Dan King
Dan King · January 23, 2024

NORFOLK, Va.—Today, the owners of a Parksley, Virginia, food truck filed a federal lawsuit against the town of Parksley and Councilmember Henry Nicholson, after the councilmember repeatedly harassed them and damaged their property, and town officials retaliated against them for criticizing town policies. Theslet Benoir and Clemene Bastien, the owners of Eben-Ezer Food Truck, have teamed up with the Institute for Justice (IJ) to file the lawsuit arguing that Nicholson and the town violated numerous constitutional rights when Nicholson came onto their property, cut the food truck’s water line, used his position on the town council to lead a charge to ban food trucks, and the town threatened the couple with jail time for operating a permitted food truck. 

“Parksley town officials have shown a shocking disregard for the constitutional rights of Theslet and Clemene,” said IJ–Florida Managing Attorney Justin Pearson. “Government officials are not allowed to pursue personal vendettas or punish people for criticizing their policies.”  

Clemene and Theslet, a married couple from Haiti, came to the U.S. in 2009 and received asylum. Like many Haitian immigrants, the couple settled in Virginia’s Eastern Shore, where they began working for a chicken processing plant. After a few years at the plant, Clemene and Theslet opened their own business, Eben-Ezer Variety Store, where they offer groceries, home goods, and other personal items tailored to the area’s Haitian population.   

In June 2023, the couple purchased a one-year food truck permit from the town of Parksley and opened Eben-Ezer Food Truck, the town’s first food truck. While their customers were thrilled with the Haitian dishes, one person was not happy with the truck’s presence: Councilmember Nicholson. Shortly after the truck opened, Nicholson stopped by to rant about how competition from a food truck would hurt established restaurants and falsely accused the owners of dumping grease (it was water from a burst town pipe that had nothing to do with Clemene, Theslet, or their food truck). After some back-and-forth, Nicholson came onto their property and cut the food truck’s water line, causing $1,300 in food spoilage and damaging the truck’s equipment.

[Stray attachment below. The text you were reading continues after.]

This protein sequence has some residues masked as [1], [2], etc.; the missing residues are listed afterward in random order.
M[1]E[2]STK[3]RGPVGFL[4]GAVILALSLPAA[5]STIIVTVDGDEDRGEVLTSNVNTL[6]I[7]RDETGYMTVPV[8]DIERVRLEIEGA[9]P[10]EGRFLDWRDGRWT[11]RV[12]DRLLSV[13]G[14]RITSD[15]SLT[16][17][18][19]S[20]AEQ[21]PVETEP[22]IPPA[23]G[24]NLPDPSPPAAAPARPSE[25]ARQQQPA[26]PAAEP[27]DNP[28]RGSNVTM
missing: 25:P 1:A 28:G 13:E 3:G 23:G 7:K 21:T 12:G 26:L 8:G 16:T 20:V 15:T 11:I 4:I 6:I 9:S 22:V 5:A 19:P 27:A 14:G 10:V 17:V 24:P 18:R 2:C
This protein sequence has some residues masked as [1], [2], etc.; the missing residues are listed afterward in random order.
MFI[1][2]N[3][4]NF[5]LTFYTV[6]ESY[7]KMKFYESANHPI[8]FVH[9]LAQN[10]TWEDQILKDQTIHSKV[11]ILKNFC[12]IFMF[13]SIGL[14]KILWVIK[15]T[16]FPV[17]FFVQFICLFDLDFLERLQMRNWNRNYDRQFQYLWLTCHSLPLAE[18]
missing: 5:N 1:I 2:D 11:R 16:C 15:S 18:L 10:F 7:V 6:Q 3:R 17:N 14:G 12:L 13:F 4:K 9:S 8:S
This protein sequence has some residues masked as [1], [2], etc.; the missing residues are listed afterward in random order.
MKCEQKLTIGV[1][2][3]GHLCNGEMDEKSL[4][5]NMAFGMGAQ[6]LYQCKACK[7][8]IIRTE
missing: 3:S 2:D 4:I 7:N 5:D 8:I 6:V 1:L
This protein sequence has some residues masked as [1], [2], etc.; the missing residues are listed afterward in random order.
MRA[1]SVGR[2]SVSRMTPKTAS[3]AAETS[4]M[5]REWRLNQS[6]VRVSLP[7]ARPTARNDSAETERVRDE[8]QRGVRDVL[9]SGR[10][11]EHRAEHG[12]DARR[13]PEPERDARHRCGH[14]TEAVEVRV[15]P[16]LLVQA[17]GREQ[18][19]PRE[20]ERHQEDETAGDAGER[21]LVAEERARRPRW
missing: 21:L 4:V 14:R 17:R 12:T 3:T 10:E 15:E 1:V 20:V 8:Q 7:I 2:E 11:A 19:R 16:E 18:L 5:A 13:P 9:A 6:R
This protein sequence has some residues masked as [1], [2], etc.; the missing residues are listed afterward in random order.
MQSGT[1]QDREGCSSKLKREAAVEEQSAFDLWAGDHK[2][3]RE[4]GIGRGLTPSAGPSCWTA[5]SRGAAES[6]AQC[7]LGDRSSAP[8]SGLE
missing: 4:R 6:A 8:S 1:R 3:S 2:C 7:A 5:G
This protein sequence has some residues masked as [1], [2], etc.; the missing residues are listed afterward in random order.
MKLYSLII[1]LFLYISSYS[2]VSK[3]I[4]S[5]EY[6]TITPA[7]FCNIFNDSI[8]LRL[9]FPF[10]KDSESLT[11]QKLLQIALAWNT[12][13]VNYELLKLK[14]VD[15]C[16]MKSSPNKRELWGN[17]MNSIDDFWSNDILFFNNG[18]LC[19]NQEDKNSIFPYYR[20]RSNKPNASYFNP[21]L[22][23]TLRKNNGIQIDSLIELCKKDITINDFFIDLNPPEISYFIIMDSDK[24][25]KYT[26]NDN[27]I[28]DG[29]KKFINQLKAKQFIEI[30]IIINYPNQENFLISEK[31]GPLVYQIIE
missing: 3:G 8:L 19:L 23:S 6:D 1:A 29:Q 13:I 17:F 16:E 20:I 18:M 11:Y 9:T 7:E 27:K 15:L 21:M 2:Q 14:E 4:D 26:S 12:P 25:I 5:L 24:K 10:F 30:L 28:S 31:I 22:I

The following day, a truck arrived to deliver new groceries for the food truck. Nicholson showed up again and tried to stop the delivery from taking place. When Clemene confronted him, Nicholson yelled at her to “go back to [her] own country,” in front of several witnesses. Clemene called the police, who were unable to calm Nicholson down. He then told police that Clemene and Theslet did not have the paperwork to operate their food truck—a claim they easily disproved by showing police their paperwork. He even told the police that he had cut their food truck’s water line based on his authority as a councilmember; when the police explained that he had no authority to cut their water line and should not have done so, he became hostile towards the officers. As the altercation came to an end, Nicholson parked his truck behind the delivery truck, hoping to prevent the delivery. The councilman’s truck was ultimately towed. 

“We were scared and confused when Mr. Nicholson began harassing us,” said Theslet. “We couldn’t believe this could happen in America.” 

Then, on October 9, Nicholson was finally able to convince the town council to pass his proposed food truck ban, but the mayor publicly stated, including to reporters, that because the town had sold them an annual food truck license, the town did not intend to enforce the ban until the summer when their license expired. On November 2, IJ sent a letter to the town calling on officials to repeal the ban. The very next day, the town’s attorney sent a threatening letter to Clemene and Theslet completely changing the town’s position and alleging that Clemene and Theslet had been committing criminal misdemeanors every day they operated their food truck, even before the letter was sent. Each offense was punishable by 30 days in jail and $250 fines per day. Facing years of incarceration, the couple stopped operating their food truck. 

“Parksley’s ongoing efforts to shut down Clemene and Theslet’s business after they sent a letter criticizing a new ordinance is a blatant example of unconstitutional retaliation,” said IJ Attorney Dylan Moore. “Shutting down safe and legal businesses over a personal dispute is not a legitimate exercise of local government power.”  

IJ has defended other innocent people against retaliation from local government officials. This year, the Supreme Court will hear IJ’s case challenging immunity for city officials in Castle Hills, Texas, who arrested a grandmother in retaliation for criticizing them. IJ is also representing a man in East Cleveland, Ohio, whom city officials targeted with a never-before-used ordinance, damaging his truck in the process, all because he supported the mayor’s election opponent. And in Newton, Iowa, IJ is seeking accountability after city officials arrested a man for calling city officials “fascists” for previously silencing his speech.